Fundamentally, we are not engaging our brain. Instead, we’re looking outside for answers because that’s where all the promises of perfection and happiness lie. It’s like a magnet that draws us in. In fact, you can almost think of these programs as the magnets—after all, how can you resist something that promises to deliver everything you think you’re searching for? The problem is the further we look outside ourselves, the more detached we become from what’s important. And the more disconnected we become from who we really are and what we really want. This is why working towards long-term sustainable health must begin with reconnection with ourselves and looking inwards.
Starting one of these quick-fix diets or programs is like starting a new relationship. We see only the promises of happiness and success, and fail to pay any attention to those alarm bells that suggest we are making the same mistakes yet again. It’s not until the relationship ends that we think, ‘Wow, what did we ever have in common?’ This occurs because we have disconnected from who we are. As with any relationship, though, if you listen to those alarm bells and work through them rather than avoiding them, then there’s the potential for something sustainable and wonderful. Something that is unique to you. Is it perfect? No. Are there times when it feels difficult? Yes. But do you give up? No, because the benefits are worth it.
The same goes for diets. We are seduced by their claims and don’t want to admit their shortcomings, such as restriction, deprivation, unrealistic expectations and often self-punishment through exercise, until we fall off the bandwagon. Instead, we sign up to a program without really thinking through whether it’s the right fit: Does it suit our lifestyle? Is it consistent with our personality and beliefs? Does it take into account our preferences regarding food and exercise?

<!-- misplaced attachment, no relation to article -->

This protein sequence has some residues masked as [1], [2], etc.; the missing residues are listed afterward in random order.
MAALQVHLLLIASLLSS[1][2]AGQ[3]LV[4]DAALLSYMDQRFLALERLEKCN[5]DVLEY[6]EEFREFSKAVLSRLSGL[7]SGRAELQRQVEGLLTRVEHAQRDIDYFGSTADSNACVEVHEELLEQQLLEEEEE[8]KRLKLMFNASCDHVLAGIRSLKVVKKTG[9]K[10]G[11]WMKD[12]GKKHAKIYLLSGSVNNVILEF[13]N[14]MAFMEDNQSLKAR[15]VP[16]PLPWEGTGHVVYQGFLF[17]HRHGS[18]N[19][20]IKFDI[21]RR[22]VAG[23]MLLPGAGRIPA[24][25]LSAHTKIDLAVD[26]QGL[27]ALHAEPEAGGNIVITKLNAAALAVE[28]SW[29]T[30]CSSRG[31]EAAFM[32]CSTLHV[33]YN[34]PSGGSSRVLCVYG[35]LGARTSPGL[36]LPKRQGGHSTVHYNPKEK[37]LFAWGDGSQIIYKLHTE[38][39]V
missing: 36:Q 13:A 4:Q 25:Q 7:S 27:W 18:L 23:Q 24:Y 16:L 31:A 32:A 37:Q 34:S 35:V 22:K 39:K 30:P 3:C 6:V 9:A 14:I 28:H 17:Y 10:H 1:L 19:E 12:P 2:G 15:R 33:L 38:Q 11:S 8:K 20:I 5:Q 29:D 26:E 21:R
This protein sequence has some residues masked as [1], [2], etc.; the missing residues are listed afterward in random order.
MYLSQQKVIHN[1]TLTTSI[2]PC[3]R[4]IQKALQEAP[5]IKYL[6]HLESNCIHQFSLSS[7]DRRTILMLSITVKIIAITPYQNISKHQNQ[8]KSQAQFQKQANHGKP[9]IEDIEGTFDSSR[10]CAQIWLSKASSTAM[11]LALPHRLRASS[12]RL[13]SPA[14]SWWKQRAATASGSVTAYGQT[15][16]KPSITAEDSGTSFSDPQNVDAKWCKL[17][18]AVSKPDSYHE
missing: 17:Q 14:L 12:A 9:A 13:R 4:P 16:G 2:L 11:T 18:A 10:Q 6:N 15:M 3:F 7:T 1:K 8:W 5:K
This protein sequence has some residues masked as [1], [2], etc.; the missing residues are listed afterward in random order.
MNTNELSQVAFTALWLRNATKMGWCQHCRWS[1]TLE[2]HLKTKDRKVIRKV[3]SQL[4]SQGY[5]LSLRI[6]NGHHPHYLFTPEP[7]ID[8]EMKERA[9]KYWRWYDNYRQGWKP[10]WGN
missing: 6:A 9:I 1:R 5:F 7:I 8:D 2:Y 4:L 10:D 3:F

Think about it another way: When a relationship ends, is it healthy to simply move on to the next one without reflecting on what went wrong? No, because we are guaranteeing that we will make exactly the same mistakes. Instead, we need to pause and reflect on what went wrong. What have we learned about ourselves and how can we apply this knowledge in our next relationship?
The same goes for our relationship with our bodies. By simply moving on to another diet or program without thinking about why the previous plan might have failed, we more further and further away from accepting who we are. And before we know it, we’ve internalised the belief that we need transformation in order to be happy. So we get stuck in that familiar cycle of looking for the next promise of happiness. Does that sound familiar?